Actually not sure whether this would work, but think of a planet with a very low gravity. This would automatically lead to the water forming more or less sphere("bubble") like shapes.
If you still need a big surface, make your planet have no core.
Or, even better, have a Lagrange point at the surface due to another planet - eg the two planets are orbiting each other, such as Pluto and Eris, in such a constellation that objects on the surface are almost equally dragged towards both of them.
However, one planet still has to drag the stronger, else the bubbles would float in air, but not come down...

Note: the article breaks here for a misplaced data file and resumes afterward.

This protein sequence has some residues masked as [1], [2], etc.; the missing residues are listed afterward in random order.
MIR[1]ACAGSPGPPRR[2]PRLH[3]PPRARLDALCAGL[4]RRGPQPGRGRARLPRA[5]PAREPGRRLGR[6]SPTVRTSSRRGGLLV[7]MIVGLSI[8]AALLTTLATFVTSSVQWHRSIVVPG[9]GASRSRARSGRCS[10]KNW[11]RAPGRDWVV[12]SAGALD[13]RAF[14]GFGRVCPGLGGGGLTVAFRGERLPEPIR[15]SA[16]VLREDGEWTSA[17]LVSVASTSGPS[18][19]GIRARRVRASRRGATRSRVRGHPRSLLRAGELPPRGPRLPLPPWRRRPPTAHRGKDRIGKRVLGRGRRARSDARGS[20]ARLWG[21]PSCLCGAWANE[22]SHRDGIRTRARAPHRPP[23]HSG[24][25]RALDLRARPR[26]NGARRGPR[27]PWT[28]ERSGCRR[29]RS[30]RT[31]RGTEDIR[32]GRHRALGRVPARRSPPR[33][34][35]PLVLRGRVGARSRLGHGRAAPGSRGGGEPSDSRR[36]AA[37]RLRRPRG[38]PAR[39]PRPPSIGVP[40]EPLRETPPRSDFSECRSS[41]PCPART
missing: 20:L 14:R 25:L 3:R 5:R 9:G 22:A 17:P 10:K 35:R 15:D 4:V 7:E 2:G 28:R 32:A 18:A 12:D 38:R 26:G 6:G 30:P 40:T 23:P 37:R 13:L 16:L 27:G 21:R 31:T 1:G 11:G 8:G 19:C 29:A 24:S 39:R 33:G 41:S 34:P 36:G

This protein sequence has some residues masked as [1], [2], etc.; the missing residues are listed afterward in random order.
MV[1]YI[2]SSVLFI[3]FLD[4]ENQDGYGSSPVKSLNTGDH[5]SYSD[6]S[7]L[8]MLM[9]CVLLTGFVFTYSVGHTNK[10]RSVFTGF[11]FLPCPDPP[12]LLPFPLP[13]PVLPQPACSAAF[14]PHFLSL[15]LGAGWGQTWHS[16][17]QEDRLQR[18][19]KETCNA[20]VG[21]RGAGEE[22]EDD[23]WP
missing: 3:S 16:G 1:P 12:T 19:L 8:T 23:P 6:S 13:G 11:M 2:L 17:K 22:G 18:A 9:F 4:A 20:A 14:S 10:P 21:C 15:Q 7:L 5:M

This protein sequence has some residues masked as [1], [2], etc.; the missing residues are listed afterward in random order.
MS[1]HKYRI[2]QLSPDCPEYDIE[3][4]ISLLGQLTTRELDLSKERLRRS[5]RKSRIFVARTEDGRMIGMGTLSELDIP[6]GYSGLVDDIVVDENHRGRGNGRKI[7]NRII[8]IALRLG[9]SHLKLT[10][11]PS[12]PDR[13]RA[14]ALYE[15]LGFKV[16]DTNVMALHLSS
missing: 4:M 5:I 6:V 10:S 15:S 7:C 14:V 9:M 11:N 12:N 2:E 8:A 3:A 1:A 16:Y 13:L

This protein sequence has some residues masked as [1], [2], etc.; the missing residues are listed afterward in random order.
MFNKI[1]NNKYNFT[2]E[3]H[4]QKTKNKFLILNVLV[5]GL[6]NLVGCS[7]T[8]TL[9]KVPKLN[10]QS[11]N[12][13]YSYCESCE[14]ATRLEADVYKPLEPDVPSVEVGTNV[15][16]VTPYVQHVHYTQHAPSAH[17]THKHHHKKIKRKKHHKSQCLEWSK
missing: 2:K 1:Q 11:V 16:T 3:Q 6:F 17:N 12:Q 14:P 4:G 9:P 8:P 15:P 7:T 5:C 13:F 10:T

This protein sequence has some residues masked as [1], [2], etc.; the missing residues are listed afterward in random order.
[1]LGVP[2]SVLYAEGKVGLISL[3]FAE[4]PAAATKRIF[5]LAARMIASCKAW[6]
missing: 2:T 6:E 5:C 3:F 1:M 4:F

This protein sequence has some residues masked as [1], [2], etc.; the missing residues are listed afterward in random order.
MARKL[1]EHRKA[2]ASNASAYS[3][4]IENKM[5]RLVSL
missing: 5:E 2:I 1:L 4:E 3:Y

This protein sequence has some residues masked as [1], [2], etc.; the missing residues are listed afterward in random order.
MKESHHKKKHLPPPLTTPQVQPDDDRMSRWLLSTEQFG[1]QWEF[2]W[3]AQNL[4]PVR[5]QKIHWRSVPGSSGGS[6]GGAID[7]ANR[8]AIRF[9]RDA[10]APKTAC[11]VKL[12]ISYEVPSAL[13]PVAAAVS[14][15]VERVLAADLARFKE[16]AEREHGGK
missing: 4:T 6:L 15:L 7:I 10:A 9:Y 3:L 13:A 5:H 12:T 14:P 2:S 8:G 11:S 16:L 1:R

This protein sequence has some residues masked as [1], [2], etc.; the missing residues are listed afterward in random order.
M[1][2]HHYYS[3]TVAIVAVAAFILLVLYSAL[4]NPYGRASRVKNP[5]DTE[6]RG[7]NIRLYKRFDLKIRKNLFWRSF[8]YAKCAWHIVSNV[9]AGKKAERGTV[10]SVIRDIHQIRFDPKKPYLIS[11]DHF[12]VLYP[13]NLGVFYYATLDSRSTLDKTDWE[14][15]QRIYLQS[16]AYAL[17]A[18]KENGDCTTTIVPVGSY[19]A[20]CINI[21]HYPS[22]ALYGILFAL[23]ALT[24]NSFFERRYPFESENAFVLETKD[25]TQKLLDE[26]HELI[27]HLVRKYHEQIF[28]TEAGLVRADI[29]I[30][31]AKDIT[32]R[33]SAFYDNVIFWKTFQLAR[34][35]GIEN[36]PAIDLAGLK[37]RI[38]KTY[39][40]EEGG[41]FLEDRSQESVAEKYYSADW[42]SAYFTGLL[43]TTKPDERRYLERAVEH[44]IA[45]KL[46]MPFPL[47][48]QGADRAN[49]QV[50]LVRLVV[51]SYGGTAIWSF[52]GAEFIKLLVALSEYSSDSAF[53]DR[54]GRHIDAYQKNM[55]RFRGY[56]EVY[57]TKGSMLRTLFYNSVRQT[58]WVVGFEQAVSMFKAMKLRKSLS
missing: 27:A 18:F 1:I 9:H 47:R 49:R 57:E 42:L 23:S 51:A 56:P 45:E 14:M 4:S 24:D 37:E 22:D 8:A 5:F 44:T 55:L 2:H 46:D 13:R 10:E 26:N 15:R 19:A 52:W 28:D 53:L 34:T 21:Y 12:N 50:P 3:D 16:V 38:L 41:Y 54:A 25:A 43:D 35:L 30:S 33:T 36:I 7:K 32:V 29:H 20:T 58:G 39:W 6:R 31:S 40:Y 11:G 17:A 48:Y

With such a low impact of gravity, air would be mainly influencing your bubbles.
Example - Water bubble in space, NASA
A different attempt would be magnetic fields. We all know that electromagnetical forces(Couloumb-Force) are far stronger than Gravity. So they can influence the water in such a matter that it forms bubbles.
Example - balloon next to water
And now think of some particles in the air that are charged with a high positive or negative charge. They would get a water bubble around them...